This year seder night will be different for all of us. Whether you had plans to be abroad or with friends or extended family, this year we find ourselves having seder with just our household. This may be your first time leading seder night so I wanted to share a few thoughts for seder in the age of corona.
- Take advantage of this intimate setting. Direct it to your children. This year, since we will be at home with just our family, we plan to spend most of the seder reclining on cushions and mattresses in a less formal setting. Bring out the costumes, decorate the room. Enjoy the fact that it can revolve around your family’s needs.
- Seder night is not a marathon.
You have the whole week of Pesach to come so don’t feel like every element or d’var Torah must be crammed into this one evening.
- Make it relevant.
If your child has spent this isolation period reading the entire Harry Potter collection, then think up how to interest him/her. Who would the 4 sons be if they were Harry Potter characters? Which of the 4 houses would be for each of the sons?
- Relate it to this current time period.
What you choose to focus on depends on what ideas you want to leave your family with at the end of the evening. These aims and goals determine the entire structure, be it freedom, gratitude, faith in God, family or some other value.
- Talk about (or reenact) that first Pesach in Egypt and how the Israelites weren’t allowed to leave their homes in order to be protected from the 10th plague. This reminds us that our home offers safety and sanctity and God is looking after us. They also had to paint their doorposts with blood, it required action from the people. What action can we do in this time of coronavirus?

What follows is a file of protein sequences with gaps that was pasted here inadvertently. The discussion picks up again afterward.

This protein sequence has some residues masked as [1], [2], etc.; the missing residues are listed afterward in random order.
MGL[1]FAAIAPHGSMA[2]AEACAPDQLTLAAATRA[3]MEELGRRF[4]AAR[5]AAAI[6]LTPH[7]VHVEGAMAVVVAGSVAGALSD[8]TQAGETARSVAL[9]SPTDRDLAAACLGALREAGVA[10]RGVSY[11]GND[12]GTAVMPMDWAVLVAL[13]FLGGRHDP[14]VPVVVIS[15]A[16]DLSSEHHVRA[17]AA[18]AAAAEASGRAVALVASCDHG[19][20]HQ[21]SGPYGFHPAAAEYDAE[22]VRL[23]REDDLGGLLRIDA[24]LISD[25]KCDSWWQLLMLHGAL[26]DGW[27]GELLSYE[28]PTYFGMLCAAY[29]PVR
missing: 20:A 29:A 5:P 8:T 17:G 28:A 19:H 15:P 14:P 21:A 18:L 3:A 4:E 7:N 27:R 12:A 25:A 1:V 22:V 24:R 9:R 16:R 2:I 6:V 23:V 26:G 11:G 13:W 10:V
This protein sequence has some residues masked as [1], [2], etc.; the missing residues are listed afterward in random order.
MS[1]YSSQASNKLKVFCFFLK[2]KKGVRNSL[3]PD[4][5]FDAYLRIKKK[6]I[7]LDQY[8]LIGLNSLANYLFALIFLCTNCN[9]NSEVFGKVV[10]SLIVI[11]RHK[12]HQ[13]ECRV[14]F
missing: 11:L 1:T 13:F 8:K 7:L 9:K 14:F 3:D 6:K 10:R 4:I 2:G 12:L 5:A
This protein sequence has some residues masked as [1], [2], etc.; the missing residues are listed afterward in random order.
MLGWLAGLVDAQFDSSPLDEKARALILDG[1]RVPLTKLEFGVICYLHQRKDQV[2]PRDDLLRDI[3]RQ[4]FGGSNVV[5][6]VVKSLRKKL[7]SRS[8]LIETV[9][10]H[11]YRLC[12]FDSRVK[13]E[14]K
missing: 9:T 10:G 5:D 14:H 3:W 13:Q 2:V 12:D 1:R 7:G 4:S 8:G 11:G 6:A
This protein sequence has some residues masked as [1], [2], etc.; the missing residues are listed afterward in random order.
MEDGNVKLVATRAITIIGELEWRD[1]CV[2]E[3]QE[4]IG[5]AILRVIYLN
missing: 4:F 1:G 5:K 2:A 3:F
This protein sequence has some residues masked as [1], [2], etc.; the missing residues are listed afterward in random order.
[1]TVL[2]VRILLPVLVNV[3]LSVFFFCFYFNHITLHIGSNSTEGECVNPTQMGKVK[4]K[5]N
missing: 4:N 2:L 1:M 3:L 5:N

- We begin our seder with “Ha Lachma” inviting all those want to come and eat to join us. How can we give to others in different ways during this time?
- What about the fact that our door is closed – what then does it mean to open our door for Eliyahu?
- This seder we don’t have grandparents present. The Haggada focuses on the chain of generations who have told this story before us, and so many of our songs and customs have been passed on through our families. How can we maintain this connection and use the rest of Pesach to connect to our family and appreciate them?
- The differences then and now, positive and negative. Leaving Egypt brought freedom, yet the Israelites often longed to return to Egypt, especially because of certain foods. How is life different to pre-corona? What do we miss and which of these changes do we want to maintain and how can we do so?
- Freedom. What does this really mean? Are we free when we cannot leave our homes? Pesach is not just a time for national freedom but also personal freedom in our own lives. What freedom do we want to attain at this time?
Wishing you a wonderful seder night and Pesach.